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What’s Next for the Central African Republic?

Seleka rebels now hold the capital city of Bangui.

Seleka rebels now hold the capital city of Bangui.

On Wednesday March 20, Seleka rebels in the Central African Republic (CAR) called off a truce negotiated at the beginning of 2013 and began an invasion of several towns on their way to the capital of Bangui. The rebels claimed that President François Bozizé failed to live up to the original agreement by expelling nearly 2,000 South African troops and integrating the rebels into the nation’s army.

The initial insurgence commenced in late 2012 due to a claim that Bozizé renege on an earlier deal that would provide jobs and money to rebels that laid down their arms. A regional force comprised of troops from Chad and South Africa halted the rebels original advance just 60 miles from Bangui.

The latest rebellion by the Seleka — a conglomerate of various rebel groups unhappy with the current administration — would not be turned away so easily.  After having captured the northern towns of Bouca and Batangafo, and insisting that the only solution is for President Bozizé to step down due to his failure to commit to either peace agreement, the Seleka turned their attention to Bangui, gaining control of the capital on March 24th, despite clashing with South African troops in the city, reportedly killing 13 before they gained control. President Bozizé fled the country and is presently holed up in a hotel in Cameroon, deciding his next move.

Since Sunday, the leader of the rebel group, Michel Djotodia, suspended the constitution, dissolved parliament and announced the beginning of a three-year transitional government. There are reports of human rights abuses committed by the rebel forces, but in general they had sustained a calm atmosphere within the city. Djotodia has named himself president and received the blessings and support of the military chiefs.

Although Seleka joined the power sharing coalition government in January, with Djotodia becoming the defence minister, the group recalled all senior Seleka leaders in the government and demanded that South African troops guarding the capital withdraw.

With the CAR as a former colony, France called for the United Nations (UN) Security Council to convene to discuss the deteriating security situation in the volatile land-locked country in Central Africa. With the UN condemning the attacks, but doing little else.

South Africa is preparing to deploy more troops to the tumultuous landscape of the CAR, despite a rise of questions regarding the motives and mission of the troops previously stationed there.

The CAR has maintained a tumultuous and bloody history since it gained its independence in 1960 during the post-colonial period in the mid-20th century across Africa. A series of coups and oppressive authoritarian governments have plagued development leaving the country near the bottom of the United Nations Human Development Index. Most people live on just over $2 USD per day. All of this poverty remains rampant despite rich mineral deposits of gold, diamonds and uranium. A story all-too-familiar in the political landscape of Central Africa.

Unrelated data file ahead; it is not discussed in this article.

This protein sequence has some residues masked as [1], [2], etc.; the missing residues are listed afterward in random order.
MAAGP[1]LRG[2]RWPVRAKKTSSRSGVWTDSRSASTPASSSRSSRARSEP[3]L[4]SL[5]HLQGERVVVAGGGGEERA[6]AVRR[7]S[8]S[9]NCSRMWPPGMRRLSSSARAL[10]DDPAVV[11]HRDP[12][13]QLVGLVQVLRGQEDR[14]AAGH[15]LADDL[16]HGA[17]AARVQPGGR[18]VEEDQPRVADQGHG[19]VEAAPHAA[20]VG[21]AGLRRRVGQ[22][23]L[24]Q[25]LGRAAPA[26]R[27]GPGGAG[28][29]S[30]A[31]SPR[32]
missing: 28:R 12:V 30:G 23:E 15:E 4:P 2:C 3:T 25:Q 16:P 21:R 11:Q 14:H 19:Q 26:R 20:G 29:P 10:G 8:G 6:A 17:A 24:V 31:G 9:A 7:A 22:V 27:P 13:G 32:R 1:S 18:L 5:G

The CAR has also been a recent victim of Joseph Kony’s Lord’s Resistance Army (LRA), with the violent pludering of villages first occurring in early 2008 and a rise in attacks in 2012. The southeast corner of the country remains in disarray due to an incumbent fear of the LRA.

The situation for the citizens of the CAR continues to falter due in part to a series of bloody regime changes like this one, repeated coups, corruption and the failure of the government to provide basic necessities, such as protection, in spite of the vast mineral wealth.

A plethora of questions face the population in the wake of the latest disturbance. Will the Seleka actually create a democratic governmental system, or will they, like their predecessors, create a corrupt autocratic government, further stunting development of the populace? Will President Bozize remain in exile? Will he return with his South African and Chadian allies in an attempt to regain his power? Will a bloody civil war erupt as a result of a power stuggle?

Seemingly caught in limbo until many of these questions are answered, the citizens are the ones that continue to suffer. Forced to flee the capital due to the invasion by the Seleka, those who escaped the vast human rights abuses occurring will return home to looted houses and stores, in addition to a void of uncertainty surrounding the newly changed governmental regime. One thing is for sure, an internal conflict will only lead to the demise of the inhabitants at the hands of combatants, as well as encourage groups such as the LRA to use the chaos to unleash their own brand of violence against innocence. Outside forces such as the African Union must act quickly to calm the pending storm before it erupts.  Otherwise the people will fall victim to a series of armed militias and government troops. The situation remains fragile, and all involved must act with the people’s best interests in mind. Unfortunately, a peaceful outcome seems unlikely.




Daniel Donovan

Daniel is the Executive Director of a non-profit development organization that focuses on building infrastructure and training in rural Sub-Saharan Africa called the African Community Advancement Initiative ( . He has a Master's degree graduate in International Relations with an emphasis on conflict resolution and development in Sub-Saharan Africa. Coupled with his extensive financial background, Daniel also works as a consultant for Consultancy Africa Intelligence in Pretoria and the Centre for Global Governance and Public Policy in Abu Dhabi. In addition to his work at FPA, he is also a regular contributor to The Continent Observer and International Policy Digest. He currently resides in Denver, CO.